Climate Finance

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When it comes to financing climate mitigation and adaptation measures, the central question in international climate negotiations is how to provide 100 billion USD on a yearly basis from 2020 onwards. As adelphi’s work on the issue shows, however, this is not the only interesting question by far.

+++ On 12 December 2014, Transparency International and adelphi organised the COP20 Side Event "Tools for Climate Finance Readiness: Building Capacity to Support Increased Finance Flows". Watch this video for a summary. +++

Decision-makers in the political and economic sectors are tasked with finding transparent, responsible, and efficient means of climate financing. These should be implemented in such a way that transformation processes can be developed with regard to low-carbon and climate-resilient societies. In line with this, a yearly funding amount of 100 billion USD has been discussed since the Copenhagen Climate Change Conference in 2009. This funding would start in 2020 in order to support climate mitigation and adaptation measures.

Since then, representatives from governments, the private sector and civil society have been asking the following questions: where will the money come from, to whom will it be distributed and under what conditions, and most importantly, for which measures will it be used? The answer to these questions is complex, because a multi-layered grouping of different international funding sources already exists. Further complicating the issue, there is also a plethora of access modalities, funding priorities and usage requirements. On top of this, the recently established Green Climate Fund (GCF) in Songdo (South Korea) will set particular expectations for supporting climate mitigation and adaptation measures. It is currently still unclear, however, how exactly funds can be requested from the GCF. Being able to navigate the complex web of climate finance is thus becoming key to successfully implementing climate mitigation and adaptation projects.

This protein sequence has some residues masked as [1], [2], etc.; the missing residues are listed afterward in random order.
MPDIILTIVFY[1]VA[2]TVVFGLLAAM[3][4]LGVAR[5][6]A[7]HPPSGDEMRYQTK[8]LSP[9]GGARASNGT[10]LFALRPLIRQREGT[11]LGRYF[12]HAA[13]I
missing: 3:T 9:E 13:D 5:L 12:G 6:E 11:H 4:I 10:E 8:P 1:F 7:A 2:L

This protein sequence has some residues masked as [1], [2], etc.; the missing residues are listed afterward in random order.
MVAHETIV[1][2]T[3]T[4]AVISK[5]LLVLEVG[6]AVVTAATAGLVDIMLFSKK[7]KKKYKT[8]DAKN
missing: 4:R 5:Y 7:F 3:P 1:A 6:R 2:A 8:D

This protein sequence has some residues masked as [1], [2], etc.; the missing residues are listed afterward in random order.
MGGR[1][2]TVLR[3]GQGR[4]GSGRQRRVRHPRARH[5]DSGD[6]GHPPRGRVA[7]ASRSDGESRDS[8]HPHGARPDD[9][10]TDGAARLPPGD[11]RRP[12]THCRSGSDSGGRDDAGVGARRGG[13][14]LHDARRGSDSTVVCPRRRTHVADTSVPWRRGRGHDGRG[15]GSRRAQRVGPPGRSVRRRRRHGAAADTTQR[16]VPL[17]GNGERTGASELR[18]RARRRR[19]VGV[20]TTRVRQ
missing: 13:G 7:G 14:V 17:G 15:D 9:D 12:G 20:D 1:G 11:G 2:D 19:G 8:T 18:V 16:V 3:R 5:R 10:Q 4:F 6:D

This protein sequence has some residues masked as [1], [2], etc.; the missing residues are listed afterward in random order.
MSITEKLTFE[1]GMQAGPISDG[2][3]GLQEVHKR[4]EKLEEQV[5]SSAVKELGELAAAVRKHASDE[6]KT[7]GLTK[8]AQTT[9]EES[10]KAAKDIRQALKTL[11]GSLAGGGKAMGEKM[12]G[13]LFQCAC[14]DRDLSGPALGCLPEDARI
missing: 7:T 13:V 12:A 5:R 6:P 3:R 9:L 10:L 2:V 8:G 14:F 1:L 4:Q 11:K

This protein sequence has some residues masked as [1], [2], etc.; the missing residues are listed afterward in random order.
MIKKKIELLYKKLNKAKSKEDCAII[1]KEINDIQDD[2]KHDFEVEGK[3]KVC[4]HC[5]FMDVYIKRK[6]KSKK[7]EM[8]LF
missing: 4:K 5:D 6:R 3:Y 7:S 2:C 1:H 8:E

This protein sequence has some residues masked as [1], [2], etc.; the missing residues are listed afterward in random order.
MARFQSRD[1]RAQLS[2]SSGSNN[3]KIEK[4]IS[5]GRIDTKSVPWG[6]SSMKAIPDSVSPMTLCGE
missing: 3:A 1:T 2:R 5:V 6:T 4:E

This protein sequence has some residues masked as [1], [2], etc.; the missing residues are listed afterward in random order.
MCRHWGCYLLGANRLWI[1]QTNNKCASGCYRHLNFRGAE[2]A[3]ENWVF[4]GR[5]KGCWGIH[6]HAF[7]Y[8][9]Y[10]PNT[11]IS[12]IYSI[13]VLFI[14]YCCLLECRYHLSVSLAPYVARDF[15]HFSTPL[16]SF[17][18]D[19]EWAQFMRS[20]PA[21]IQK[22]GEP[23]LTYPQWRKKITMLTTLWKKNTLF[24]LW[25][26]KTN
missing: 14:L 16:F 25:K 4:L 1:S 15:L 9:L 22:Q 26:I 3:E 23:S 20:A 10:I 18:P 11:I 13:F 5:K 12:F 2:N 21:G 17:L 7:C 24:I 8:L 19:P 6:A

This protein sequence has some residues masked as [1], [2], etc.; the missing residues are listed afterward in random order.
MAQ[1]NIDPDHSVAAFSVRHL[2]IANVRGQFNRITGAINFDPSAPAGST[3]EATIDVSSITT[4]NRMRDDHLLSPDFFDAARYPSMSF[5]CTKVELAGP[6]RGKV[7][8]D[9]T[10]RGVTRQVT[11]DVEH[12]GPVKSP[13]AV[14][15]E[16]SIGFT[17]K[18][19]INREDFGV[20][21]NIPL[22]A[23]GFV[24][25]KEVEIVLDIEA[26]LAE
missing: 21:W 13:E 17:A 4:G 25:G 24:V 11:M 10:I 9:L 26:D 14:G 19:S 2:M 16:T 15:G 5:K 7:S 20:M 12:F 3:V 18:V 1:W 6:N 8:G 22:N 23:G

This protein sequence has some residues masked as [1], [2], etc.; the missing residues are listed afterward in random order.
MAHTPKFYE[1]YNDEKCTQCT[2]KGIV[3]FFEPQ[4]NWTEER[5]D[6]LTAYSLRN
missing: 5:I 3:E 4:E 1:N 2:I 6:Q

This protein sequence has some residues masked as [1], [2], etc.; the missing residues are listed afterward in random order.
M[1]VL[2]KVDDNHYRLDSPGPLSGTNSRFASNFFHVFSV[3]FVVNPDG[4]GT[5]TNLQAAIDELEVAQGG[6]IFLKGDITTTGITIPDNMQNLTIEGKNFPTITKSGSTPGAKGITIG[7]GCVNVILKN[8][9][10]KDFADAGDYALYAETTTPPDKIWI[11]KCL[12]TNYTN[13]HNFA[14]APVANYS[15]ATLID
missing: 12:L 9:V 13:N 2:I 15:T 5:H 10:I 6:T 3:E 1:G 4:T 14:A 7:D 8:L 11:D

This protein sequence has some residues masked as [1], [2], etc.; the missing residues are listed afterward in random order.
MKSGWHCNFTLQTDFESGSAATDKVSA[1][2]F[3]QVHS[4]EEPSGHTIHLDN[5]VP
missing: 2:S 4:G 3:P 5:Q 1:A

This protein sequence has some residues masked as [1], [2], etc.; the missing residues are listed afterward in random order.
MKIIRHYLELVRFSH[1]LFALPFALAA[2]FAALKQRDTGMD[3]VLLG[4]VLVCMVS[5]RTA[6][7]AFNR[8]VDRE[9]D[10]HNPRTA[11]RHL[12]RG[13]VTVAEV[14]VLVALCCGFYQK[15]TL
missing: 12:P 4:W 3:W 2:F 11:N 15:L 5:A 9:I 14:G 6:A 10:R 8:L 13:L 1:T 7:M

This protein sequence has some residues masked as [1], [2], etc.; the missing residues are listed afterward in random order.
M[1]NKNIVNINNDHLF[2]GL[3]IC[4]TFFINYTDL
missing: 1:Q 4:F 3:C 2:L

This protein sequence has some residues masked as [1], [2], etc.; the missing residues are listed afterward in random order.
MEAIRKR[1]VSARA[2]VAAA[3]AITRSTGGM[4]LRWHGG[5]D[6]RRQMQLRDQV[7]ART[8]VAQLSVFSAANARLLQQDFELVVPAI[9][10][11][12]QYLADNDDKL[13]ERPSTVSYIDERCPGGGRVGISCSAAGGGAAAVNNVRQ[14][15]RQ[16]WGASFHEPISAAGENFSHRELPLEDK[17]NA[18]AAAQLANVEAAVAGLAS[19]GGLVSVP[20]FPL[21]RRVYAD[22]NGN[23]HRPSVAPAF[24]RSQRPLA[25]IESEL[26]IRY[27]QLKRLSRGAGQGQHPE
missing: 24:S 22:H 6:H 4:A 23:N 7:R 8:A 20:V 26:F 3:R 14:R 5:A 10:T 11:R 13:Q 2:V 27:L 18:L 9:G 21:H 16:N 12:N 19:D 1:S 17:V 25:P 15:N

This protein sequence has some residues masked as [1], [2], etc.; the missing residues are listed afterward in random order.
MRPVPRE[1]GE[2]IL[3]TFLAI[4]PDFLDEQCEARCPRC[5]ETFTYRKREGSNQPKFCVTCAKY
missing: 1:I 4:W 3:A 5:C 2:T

How can governments and the private sector contribute to climate finance?

adelphi has been active in climate finance in a variety of ways for many years. Our involvement in different projects, in which we analyse national structures for climate finance, means that we are active contributors to international knowledge building and sharing. As a result, adelphi is engaged on a number of levels and is able to offer clients and partners specialised, conceptual and methodological skills. These include policy analysis, consulting for companies and government representatives, as well as tailored training opportunities.

One project in particular, for the Climate and Development Knowledge Network (CDKN), has analysed how institutional structures for climate finance in individual countries such as Vietnam and Indonesia can be formed and included in national budgets. The country studies put a particular focus on the legal and institutional frameworks, planning and implementation measures, engaging the private sector, and measures for Good Financial Governance.

In 2014, adelphi developed the Climate Finance Readiness Training (CliFiT) Toolkit as a comprehensive and innovative means of gathering information and methods. This in turn helps to introduce decision-makers, skilled personnel from government ministries and organisations, as well as NGOs, to the challenges and opportunities of climate finance in a systematic way. CliFiT will help to supply an overview of the available financing sources and entry requirements for the Green Climate Fund and to use the raised funds effectively in order to finance national climate mitigation projects. The CliFiT training toolkit was developed with financial support from Deutsche Gesellschaft für Internationale Zusammenarbeit (GIZ) under the framework of the CF Ready Programme on behalf of the German Federal Ministry of Development and Economic Cooperation (BMZ). Further information can be found on the project’s website.

adelphi presented this approach during the climate negotiations in Lima (COP20) as part of the side event "Tools For Climate Finance Readiness". The event was jointly organised by Transparency International and adelphi and was committed to efficient methods and instruments for climate finance. Learn more with this summarizing report or this event video.

Furthermore, in order to ensure sustainable economic growth, it is important to develop and fund innovative products and business models that protect resources and also improve basic amenities and services for the population. To this end, adelphi has been guiding and supporting a KfW Development Bank project since March 2013, in order to establish a credit line with the Small Industries Development Bank of India (SIDBI). The credit line will fund innovative and resource-efficient businesses and start-ups.

Ultimately, and as part of the development of different climate mitigation instruments, climate financing is a multi-sectoral undertaking which therefore impacts adelphi’s entire climate portfolio – ranging from the development of Nationally Appropriate Mitigation Actions (NAMAs) in the traffic and waste sectors (which adelphi is currently supporting on behalf of the GIZ) to the conception of adaptation measures in the private sector.

Media coverage:
» ThomsonReuters, "Can climate finance be a policy game changer?" (Article)
» IISD, event video (video)

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